Farmers are very familiar with the fact that perfection sometimes has to give way to practicality when it comes to getting jobs done.
The perfect time to mark lambs just happens to be when the shearers are available to start shearing, so the practical approach is to put back lamb marking a week or so.
The perfect time to service the tractor is at 5000 hours, but there has been a good autumn break, so the practical approach is to arrange the service after the crop has been sown.
This practical approach to getting the job done seems to have been adopted by the federal government in its latest budget.
The perfect approach to get rid of budget deficits is to cut government spending, but that approach was tried in 2014 and has gone nowhere.
So a more practical approach which involves some extra taxes has been adopted this year.
It’s not perfect, but at least will make some progress in reducing future deficits.
The perfect approach for the Melbourne to Brisbane inland rail project would be to commission highly detailed feasibility studies, and to engage in extended consultations with regional communities and potential users.
The trouble is that adopting that approach can mean nothing ever gets done (the Sydney Harbour Bridge would never have been built based on the number of cars that used it in the early years).
So the government has opted for a more practical approach.
The commitment to start construction of this rail project in 2017-18 is good news for agriculture and for regional communities, and the longer-term promise of cheaper, faster freight options and fewer trucks on major highways and city streets will benefit the entire economy.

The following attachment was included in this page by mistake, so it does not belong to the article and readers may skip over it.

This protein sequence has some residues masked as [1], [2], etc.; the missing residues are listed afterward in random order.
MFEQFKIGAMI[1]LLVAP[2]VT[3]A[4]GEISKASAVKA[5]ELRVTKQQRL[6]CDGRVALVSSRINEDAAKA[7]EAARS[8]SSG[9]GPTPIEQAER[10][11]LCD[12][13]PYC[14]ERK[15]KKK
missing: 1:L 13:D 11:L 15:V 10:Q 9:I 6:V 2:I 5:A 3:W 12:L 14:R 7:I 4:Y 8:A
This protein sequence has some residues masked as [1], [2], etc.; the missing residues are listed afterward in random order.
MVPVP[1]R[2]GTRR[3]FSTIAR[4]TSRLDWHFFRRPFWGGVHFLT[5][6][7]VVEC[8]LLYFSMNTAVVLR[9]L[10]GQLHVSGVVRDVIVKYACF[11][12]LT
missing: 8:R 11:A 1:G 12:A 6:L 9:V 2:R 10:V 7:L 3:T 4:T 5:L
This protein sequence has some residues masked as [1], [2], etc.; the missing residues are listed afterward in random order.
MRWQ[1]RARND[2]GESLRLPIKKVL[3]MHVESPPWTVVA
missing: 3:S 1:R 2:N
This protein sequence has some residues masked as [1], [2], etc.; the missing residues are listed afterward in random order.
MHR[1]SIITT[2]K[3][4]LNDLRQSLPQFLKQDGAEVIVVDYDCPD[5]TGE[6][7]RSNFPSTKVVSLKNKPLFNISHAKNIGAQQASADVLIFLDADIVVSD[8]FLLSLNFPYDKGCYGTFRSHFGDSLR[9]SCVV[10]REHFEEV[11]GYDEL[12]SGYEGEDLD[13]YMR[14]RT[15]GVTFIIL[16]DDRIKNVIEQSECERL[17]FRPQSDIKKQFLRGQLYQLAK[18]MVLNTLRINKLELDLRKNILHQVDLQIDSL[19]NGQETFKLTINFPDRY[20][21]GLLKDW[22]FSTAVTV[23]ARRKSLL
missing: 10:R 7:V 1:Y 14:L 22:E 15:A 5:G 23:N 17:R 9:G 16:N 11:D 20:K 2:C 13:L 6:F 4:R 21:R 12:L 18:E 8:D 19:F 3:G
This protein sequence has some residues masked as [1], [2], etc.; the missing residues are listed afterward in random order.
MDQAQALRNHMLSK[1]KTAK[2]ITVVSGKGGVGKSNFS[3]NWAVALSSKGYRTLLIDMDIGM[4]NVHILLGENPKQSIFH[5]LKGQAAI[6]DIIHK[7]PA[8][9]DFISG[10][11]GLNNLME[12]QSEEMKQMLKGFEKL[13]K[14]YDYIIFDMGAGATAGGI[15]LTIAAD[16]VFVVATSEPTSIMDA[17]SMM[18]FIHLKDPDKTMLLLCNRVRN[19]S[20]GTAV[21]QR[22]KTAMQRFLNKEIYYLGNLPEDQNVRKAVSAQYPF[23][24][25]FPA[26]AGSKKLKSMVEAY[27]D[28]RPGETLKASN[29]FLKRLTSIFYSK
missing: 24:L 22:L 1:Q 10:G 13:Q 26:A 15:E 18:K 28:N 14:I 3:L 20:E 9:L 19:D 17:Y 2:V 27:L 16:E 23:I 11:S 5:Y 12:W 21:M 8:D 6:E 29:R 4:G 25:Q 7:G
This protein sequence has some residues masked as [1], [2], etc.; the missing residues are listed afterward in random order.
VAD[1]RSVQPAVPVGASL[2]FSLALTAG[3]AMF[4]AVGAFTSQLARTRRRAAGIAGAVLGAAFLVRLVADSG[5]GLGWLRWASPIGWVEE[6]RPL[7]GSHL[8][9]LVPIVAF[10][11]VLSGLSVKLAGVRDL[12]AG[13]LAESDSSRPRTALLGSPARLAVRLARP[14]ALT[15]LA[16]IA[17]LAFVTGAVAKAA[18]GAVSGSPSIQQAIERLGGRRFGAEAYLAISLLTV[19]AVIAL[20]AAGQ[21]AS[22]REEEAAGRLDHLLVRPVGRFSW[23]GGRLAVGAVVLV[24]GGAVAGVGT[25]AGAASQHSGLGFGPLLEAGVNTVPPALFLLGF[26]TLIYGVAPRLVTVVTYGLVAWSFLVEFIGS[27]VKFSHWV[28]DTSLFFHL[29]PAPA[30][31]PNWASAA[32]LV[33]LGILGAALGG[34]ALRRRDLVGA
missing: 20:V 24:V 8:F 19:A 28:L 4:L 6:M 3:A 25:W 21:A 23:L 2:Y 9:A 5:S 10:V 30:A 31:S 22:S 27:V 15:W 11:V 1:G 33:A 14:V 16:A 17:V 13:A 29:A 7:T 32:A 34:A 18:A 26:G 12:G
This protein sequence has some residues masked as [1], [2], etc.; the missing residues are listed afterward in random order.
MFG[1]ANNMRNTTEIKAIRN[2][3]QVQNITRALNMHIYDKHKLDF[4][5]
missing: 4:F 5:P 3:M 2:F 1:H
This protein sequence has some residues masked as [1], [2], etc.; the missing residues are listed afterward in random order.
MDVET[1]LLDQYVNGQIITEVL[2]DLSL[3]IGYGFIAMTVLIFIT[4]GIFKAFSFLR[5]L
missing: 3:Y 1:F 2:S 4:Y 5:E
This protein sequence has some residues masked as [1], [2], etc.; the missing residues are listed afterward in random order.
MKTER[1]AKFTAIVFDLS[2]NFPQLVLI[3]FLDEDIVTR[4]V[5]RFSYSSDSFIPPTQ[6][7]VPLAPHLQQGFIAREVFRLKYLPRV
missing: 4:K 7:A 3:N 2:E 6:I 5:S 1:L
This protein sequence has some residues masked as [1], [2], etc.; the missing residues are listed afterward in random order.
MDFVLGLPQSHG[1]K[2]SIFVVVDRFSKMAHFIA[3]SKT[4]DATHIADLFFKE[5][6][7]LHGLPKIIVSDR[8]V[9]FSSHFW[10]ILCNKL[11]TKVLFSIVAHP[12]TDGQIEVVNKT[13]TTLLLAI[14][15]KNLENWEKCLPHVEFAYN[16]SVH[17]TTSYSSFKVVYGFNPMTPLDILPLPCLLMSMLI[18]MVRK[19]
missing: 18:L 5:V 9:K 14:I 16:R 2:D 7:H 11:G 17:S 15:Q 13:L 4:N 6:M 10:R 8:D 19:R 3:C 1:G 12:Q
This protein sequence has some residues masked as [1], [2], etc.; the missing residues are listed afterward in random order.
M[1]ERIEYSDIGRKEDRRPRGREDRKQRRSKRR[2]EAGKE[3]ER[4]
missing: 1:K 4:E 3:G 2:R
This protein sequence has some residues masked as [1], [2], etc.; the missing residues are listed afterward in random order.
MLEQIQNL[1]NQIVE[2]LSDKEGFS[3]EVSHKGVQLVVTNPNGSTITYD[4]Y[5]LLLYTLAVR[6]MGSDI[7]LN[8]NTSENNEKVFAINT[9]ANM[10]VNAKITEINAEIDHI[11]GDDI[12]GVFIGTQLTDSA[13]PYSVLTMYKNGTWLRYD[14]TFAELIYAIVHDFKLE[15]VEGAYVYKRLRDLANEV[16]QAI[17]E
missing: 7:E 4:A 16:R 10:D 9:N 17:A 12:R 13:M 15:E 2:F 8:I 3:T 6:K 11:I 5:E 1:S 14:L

The budget announcement about the establishment of the Regional Investment Corporation can be viewed in the same light.
Ideally, there would not be a need for concessional loans for farmers, or Commonwealth Government finance to encourage state governments to develop better water infrastructure.
But if these measures are going to be made available, then in practical terms it is probably better for them to be managed by a single federal organisation applying a common set of eligibility rules, rather than to have different arrangements in each state.
That said federal government agencies don’t have a good track record delivering programs on the ground (think pink batts and school building programs) so it is hoped that state rural finance agencies will retain that role.
The budget commitments to maintain rural research and development funding, and to restore funding for Landcare provide some reassurance the government is committed to these practical programs and recognises the benefits they bring.
As is often the case for the agriculture sector, the absence of budget cuts to existing programs is good news, even if there are no new spending announcements.
Looking forward, there are some big rural sector challenges that will need to be tackled in future budgets.
Top of the list is better telecommunications access.
The rapid emergence of digital agricultural technologies is creating new opportunities for farmers to grow their businesses, but connectivity is critical.
While the deployment of the Skymuster satellites and the mobile telephone blackspots program are a start, they are only partial solutions.
The next big regional infrastructure project must tackle the challenge of connecting up the bush with fast, reliable and widely accessible telecommunications access.
The practical, ‘get the job done’ approach evident in the 2017 budget will be sorely needed for this project to succeed!
- Mick Keogh is executive director of the Australian Farm Institute